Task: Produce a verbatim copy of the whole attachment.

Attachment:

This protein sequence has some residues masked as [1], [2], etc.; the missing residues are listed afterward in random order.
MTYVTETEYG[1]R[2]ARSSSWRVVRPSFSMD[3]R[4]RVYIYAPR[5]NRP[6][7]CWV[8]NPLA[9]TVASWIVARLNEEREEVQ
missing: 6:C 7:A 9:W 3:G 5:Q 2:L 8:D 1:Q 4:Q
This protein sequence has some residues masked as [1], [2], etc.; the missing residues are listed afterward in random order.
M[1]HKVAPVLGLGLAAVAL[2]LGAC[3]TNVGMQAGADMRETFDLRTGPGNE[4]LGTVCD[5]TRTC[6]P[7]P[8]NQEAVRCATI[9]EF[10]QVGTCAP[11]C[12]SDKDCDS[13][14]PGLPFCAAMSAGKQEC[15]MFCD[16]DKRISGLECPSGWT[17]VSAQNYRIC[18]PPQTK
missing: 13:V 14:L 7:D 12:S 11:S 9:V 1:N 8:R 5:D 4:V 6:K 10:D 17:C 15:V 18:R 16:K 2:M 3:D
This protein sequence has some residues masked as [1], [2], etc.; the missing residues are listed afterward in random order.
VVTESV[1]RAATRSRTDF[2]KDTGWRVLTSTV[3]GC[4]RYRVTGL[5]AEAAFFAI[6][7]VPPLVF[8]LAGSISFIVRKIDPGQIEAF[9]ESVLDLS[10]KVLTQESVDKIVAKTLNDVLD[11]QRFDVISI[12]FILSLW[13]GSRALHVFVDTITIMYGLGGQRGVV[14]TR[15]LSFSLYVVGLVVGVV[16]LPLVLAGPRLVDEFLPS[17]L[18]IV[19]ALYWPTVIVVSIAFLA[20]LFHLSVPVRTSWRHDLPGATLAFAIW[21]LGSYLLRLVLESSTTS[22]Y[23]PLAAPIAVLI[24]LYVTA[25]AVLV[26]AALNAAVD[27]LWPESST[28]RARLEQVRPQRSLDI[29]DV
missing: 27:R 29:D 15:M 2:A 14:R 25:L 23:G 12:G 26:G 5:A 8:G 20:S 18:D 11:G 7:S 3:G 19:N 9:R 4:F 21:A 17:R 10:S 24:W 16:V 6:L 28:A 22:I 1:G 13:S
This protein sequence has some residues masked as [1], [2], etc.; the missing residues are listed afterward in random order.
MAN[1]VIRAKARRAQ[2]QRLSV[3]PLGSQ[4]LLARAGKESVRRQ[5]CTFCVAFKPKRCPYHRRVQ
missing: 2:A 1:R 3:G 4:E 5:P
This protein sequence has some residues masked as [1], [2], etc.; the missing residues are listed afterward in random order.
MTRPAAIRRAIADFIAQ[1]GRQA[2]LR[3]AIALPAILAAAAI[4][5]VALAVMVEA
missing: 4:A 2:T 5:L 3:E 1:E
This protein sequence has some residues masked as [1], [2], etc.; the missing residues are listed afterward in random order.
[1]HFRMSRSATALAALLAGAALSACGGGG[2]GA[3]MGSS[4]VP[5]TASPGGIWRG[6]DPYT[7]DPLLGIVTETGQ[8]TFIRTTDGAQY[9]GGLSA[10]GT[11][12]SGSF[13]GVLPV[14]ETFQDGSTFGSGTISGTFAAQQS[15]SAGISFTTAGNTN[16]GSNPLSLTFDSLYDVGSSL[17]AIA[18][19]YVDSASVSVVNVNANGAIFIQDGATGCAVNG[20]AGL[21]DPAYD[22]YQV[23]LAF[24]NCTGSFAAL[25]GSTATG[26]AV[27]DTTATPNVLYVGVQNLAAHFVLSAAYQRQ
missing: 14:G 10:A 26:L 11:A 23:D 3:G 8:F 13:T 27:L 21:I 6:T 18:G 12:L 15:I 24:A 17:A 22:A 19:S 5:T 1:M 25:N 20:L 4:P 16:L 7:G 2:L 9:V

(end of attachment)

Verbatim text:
This protein sequence has some residues masked as [1], [2], etc.; the missing residues are listed afterward in random order.
MTYVTETEYG[1]R[2]ARSSSWRVVRPSFSMD[3]R[4]RVYIYAPR[5]NRP[6][7]CWV[8]NPLA[9]TVASWIVARLNEEREEVQ
missing: 6:C 7:A 9:W 3:G 5:Q 2:L 8:D 1:Q 4:Q
This protein sequence has some residues masked as [1], [2], etc.; the missing residues are listed afterward in random order.
M[1]HKVAPVLGLGLAAVAL[2]LGAC[3]TNVGMQAGADMRETFDLRTGPGNE[4]LGTVCD[5]TRTC[6]P[7]P[8]NQEAVRCATI[9]EF[10]QVGTCAP[11]C[12]SDKDCDS[13][14]PGLPFCAAMSAGKQEC[15]MFCD[16]DKRISGLECPSGWT[17]VSAQNYRIC[18]PPQTK
missing: 13:V 14:L 7:D 12:S 11:S 9:V 1:N 8:R 5:D 4:V 6:K 10:D 17:C 15:V 18:R 16:K 2:M 3:D
This protein sequence has some residues masked as [1], [2], etc.; the missing residues are listed afterward in random order.
VVTESV[1]RAATRSRTDF[2]KDTGWRVLTSTV[3]GC[4]RYRVTGL[5]AEAAFFAI[6][7]VPPLVF[8]LAGSISFIVRKIDPGQIEAF[9]ESVLDLS[10]KVLTQESVDKIVAKTLNDVLD[11]QRFDVISI[12]FILSLW[13]GSRALHVFVDTITIMYGLGGQRGVV[14]TR[15]LSFSLYVVGLVVGVV[16]LPLVLAGPRLVDEFLPS[17]L[18]IV[19]ALYWPTVIVVSIAFLA[20]LFHLSVPVRTSWRHDLPGATLAFAIW[21]LGSYLLRLVLESSTTS[22]Y[23]PLAAPIAVLI[24]LYVTA[25]AVLV[26]AALNAAVD[27]LWPESST[28]RARLEQVRPQRSLDI[29]DV
missing: 27:R 29:D 15:M 2:A 14:R 25:L 23:G 12:G 26:G 5:A 8:G 20:S 18:D 11:G 7:S 3:G 19:N 9:R 4:F 21:A 17:R 10:S 24:W 16:V 6:L 28:A 22:I 1:G 13:S
This protein sequence has some residues masked as [1], [2], etc.; the missing residues are listed afterward in random order.
MAN[1]VIRAKARRAQ[2]QRLSV[3]PLGSQ[4]LLARAGKESVRRQ[5]CTFCVAFKPKRCPYHRRVQ
missing: 2:A 1:R 3:G 4:E 5:P
This protein sequence has some residues masked as [1], [2], etc.; the missing residues are listed afterward in random order.
MTRPAAIRRAIADFIAQ[1]GRQA[2]LR[3]AIALPAILAAAAI[4][5]VALAVMVEA
missing: 4:A 2:T 5:L 3:E 1:E
This protein sequence has some residues masked as [1], [2], etc.; the missing residues are listed afterward in random order.
[1]HFRMSRSATALAALLAGAALSACGGGG[2]GA[3]MGSS[4]VP[5]TASPGGIWRG[6]DPYT[7]DPLLGIVTETGQ[8]TFIRTTDGAQY[9]GGLSA[10]GT[11][12]SGSF[13]GVLPV[14]ETFQDGSTFGSGTISGTFAAQQS[15]SAGISFTTAGNTN[16]GSNPLSLTFDSLYDVGSSL[17]AIA[18][19]YVDSASVSVVNVNANGAIFIQDGATGCAVNG[20]AGL[21]DPAYD[22]YQV[23]LAF[24]NCTGSFAAL[25]GSTATG[26]AV[27]DTTATPNVLYVGVQNLAAHFVLSAAYQRQ
missing: 14:G 10:A 26:L 11:A 23:D 3:G 8:F 13:T 27:L 21:I 6:T 18:G 12:L 15:I 24:A 17:A 22:A 19:S 5:T 1:M 25:N 20:L 4:P 16:L 7:G 2:L 9:V